EPISODE 33: GRAPHIC NOVELS

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    3 Comments

    In this episode, the disco trio finally takes on graphic novels. Goliath by Tom Gauld and My Friend Dahmer by Derf Backderf, both empathetic takes on infamous villains. But should they be empathetic? Opinions clash as these two very different books come under the microscope. Not surprisingly, the addition of visual art changes the entire reading experience and the discussion.

    But first, in the Bookshelf Revisit, Rider will say the name Guybrush Threepwood, Tod will narrate the inner voice of a fish, and Julia heads to Shawshank.

    Also, Baby Hitler makes an appearance. We’re not kidding.

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COMMENTS

3 Responses to Episode 33: Graphic Novels

  • bananaroo wrote on July 9, 2013 at 9:36 //

    I can’t believe you guys brought up Monkey Island. I loved that game! And I just found the iphone app. Kinda stoked about that.

  • Derf Backderf wrote on July 10, 2013 at 2:37 //

    I enjoyed your podcast. You bring up some interesting points, and a few I haven’t heard before, which is no small feat, considering how much press this book has gotten worldwide over the past year. Other points you three bring up, I have run across frequently, particularly on Goodreads or blogs or the like.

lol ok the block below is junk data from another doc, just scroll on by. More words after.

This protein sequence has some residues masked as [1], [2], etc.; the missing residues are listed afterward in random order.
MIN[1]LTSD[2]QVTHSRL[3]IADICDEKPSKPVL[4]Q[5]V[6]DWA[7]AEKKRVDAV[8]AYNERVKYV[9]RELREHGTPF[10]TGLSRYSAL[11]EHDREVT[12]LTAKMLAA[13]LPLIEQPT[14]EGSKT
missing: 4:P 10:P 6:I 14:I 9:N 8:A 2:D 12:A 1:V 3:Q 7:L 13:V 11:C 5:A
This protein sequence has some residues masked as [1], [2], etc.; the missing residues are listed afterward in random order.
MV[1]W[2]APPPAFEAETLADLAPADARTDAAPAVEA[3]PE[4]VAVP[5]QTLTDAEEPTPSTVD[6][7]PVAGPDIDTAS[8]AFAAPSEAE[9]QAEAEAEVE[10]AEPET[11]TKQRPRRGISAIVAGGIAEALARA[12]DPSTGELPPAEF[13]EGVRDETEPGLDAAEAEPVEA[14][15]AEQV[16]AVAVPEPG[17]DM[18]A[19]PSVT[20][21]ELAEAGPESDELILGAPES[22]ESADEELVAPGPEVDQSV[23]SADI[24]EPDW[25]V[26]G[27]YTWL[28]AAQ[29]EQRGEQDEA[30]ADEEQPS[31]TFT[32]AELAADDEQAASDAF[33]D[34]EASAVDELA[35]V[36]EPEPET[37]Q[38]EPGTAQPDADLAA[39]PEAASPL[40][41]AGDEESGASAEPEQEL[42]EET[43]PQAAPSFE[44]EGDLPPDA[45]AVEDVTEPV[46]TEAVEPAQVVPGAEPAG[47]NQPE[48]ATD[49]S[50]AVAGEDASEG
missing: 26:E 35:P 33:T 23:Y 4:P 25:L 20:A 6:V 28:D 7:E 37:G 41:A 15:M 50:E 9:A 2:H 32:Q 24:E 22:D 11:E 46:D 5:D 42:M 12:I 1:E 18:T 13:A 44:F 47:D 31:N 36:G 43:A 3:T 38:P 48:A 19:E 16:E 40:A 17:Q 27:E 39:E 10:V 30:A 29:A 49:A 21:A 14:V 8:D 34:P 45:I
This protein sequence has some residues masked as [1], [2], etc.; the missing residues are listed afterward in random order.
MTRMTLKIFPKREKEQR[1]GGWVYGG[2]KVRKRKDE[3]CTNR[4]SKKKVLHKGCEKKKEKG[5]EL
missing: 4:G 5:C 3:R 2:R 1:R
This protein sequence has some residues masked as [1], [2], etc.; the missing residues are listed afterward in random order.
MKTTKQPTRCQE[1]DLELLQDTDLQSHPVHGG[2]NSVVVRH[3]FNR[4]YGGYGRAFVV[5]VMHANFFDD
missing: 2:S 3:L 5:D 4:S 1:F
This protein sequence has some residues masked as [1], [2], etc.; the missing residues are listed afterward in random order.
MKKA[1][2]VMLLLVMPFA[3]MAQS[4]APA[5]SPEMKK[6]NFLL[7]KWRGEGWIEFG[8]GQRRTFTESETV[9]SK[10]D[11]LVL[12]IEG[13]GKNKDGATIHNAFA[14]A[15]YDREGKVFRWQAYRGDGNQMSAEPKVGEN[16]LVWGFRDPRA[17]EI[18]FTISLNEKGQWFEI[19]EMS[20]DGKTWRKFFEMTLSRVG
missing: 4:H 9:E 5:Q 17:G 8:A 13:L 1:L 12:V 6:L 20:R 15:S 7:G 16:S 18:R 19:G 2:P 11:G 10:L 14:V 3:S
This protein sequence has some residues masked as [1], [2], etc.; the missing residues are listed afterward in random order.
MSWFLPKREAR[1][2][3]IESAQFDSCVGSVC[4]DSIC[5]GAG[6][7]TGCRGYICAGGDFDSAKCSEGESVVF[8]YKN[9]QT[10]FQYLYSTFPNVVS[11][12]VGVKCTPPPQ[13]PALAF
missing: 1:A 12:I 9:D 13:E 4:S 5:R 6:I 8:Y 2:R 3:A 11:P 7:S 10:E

First, the narration and whether or not it’s an effective storytelling device. It’s not something I’ve used before (this is my third graphic novel) and is likely one I won’t use again. It can, at times, read a bit heavy handed, I agree, but that’s because there were certain things I felt that I needed to hammer home, based on previous responses to my earlier Dahmer stories (this has been an ongoing project for ten or so years).

    There is a large population out there, for lack of a better term I’ll call them “Dahmer fans”, that have constructed a weird urban legend out of Jeff’s life. There are some variations, but the most common is: he was ignored, bullied, shunned and rejected by society and later lashed back at those who did these things to him. This is crap on many levels, of course. Dahmer was driven by mental illness and sexual depravity, not by thoughts of revenge. He himself concurs. And his choice of victims, predominantly gay, black men, would hardly be representative of Jeff’s past oppressors. In fact, you’d be hard pressed to find a demographic MORE downtrodden than gay, black men. They’re getting it from four or five different directions! But Dahmer fans are very invested in this legend of theirs, and tend to get extremely prickly when I challenge it. So that’s why I repeat these things in the narration. And enough still don’t get what I’m saying, that I’d have to say maybe I wasn’t as heavy with that hammer as I should have been. Or maybe those readers just didn’t want to hear that part of the tale.